She stepped toward the registration desk. Once she signed Josie’s name, the die would be cast. She would start the lies and deceit.

“May I help you?”

Faith squared her shoulders. “Yes, I’m Josie Ashland. I have a reservation.”


Faith Rochambeau is horrified to learn she was conceived during a rape. She’s determined to make her biological father, Victor Telemann, pay for his crimes. Using her computer skills to dig into his life, she searches for the powerful man’s Achilles Heel and a way to extract retribution. She’ll do whatever it takes to get a conviction, even it if means infiltrating his Fortune 500 company. 

She fails to plan on falling in love with her father’s smooth-talking stepson, Kent Telemann, who suspects she is a corporate spy. Faith is drawn to Kent, even though she’s not sure she can trust him. If her heart is wrong, he can put her life in danger. 

Meanwhile, her father is playing a lethal game he’s determined to win.

Share your feelings about pretenders for a chance to win a digital copy of Sins of Her Father

About Kathleen:

Kathleen Mix is a multi-published author of romance and romantic suspense.
Years ago, she escaped the structured life of a computer nerd and database administrator and moved aboard her sailboat with her husband and a reluctant dog. They sailed south to the Caribbean, and since she was sailing under starlit skies and walking on the world’s most beautiful white-sand beaches, her thoughts soon turned to romance. She started writing fiction, and as they say, the rest is history. 

Connect with Kathleen at
Twitter: @kathleenmix

Giveaway ends 11:59pm EST Sept. 17th. Please supply your email in the post. You may use spaces or full text for security. (ex. jsmith at gmail dot com) If you do not wish to supply your email, or have trouble posting, please email with a subject title of JRS GIVEAWAY to be entered in the current giveaway.


  1. I believe most of us have been pretenders at some point in our lives. It takes an awful lot of energy to keep up an already energy-draining persona.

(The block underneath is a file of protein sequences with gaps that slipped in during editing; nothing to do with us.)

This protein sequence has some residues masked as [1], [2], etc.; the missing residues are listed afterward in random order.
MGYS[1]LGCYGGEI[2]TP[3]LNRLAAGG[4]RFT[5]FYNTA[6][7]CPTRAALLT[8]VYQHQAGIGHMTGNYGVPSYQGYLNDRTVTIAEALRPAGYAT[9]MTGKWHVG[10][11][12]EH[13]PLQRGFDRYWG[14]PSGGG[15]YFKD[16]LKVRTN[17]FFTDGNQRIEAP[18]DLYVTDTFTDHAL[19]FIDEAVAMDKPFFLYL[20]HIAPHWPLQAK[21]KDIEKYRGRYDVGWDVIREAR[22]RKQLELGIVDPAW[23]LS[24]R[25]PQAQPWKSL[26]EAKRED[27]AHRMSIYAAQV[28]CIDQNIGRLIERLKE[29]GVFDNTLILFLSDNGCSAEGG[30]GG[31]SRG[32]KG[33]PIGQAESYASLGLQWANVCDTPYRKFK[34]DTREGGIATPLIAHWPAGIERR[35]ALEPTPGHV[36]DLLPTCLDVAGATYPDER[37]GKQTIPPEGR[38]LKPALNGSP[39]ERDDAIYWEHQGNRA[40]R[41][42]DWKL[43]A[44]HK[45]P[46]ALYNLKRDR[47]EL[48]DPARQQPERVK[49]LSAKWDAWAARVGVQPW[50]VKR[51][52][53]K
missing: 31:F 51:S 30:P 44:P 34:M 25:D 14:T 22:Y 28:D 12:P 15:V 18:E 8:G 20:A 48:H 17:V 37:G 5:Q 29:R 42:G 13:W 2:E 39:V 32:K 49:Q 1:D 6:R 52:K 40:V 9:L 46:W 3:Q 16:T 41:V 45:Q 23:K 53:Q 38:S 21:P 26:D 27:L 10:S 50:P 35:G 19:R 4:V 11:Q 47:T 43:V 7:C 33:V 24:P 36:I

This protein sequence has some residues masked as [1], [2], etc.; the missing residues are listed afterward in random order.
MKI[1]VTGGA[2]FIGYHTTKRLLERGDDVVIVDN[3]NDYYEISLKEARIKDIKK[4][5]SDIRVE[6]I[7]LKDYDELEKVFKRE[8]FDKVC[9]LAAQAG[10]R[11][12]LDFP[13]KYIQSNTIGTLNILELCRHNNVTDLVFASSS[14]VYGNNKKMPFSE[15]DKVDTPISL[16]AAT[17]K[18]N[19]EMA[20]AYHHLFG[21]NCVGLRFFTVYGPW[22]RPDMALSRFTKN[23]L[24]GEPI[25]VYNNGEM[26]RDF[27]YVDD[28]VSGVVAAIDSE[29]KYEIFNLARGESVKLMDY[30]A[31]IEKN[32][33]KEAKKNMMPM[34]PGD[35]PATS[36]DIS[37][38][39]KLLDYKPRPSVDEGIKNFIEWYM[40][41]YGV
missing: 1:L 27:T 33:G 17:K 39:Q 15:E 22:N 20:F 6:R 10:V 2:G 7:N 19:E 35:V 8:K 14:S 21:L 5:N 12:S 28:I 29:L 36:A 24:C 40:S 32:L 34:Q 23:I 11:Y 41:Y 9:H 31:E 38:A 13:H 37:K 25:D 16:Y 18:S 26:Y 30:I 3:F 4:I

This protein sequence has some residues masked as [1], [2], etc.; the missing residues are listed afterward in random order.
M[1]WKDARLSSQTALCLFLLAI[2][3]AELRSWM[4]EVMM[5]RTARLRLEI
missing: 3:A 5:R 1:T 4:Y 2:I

Thanks for the post and info about your interesting book!

    Jonettaallen77 at yahoo dot com

  2. We all pretend. Sometimes it is best.


  3. Looks and sounds exciting! Eh... your definition of "pretending" sounds like just going through life! Thanks for sharing!

    1. Erin - Some of us never stop pretending. Maybe life is too scary to face as ourselves?.

  4. Jonetta and Mary - Pretending is definitely hard work.
    Thanks for stopping by.

  5. Oh this book sounds truly interesting! As for pretenders... I guess we all do it whether for fun, to hide pain, or for some other reasons...

  6. This book sounds so good! -- As for pretenders ... I think it's intriguing to see if someone can pull off a complex scheme in a book when they are pretending to be something they are not. Sometimes it works really well, and others it's a flop almost instantly. It's definitely exciting to be "IN" on the secret as it happens. :)

  7. Agreed, we're all pretenders at some time or another, for one reason or another. Sometimes it's politeness, sometimes it's necessity.

    beasbooknook AT gmail DOT com

  8. This book sounds just wonderful!! I can't wait to read it. I don't like people who are fake, don't know if that is a pretender or not!!!

    mlawson17 at Hotmail dot com

  9. pretenders can be interesting to read about

    bn100candg at hotmail dot com

  10. I guess it depends on the reason for pretending. It can be harmless. If it is harmful to someone or self-deluding, then it isn't OK.

    1. Forgot my email address library pat AT comcast DOT net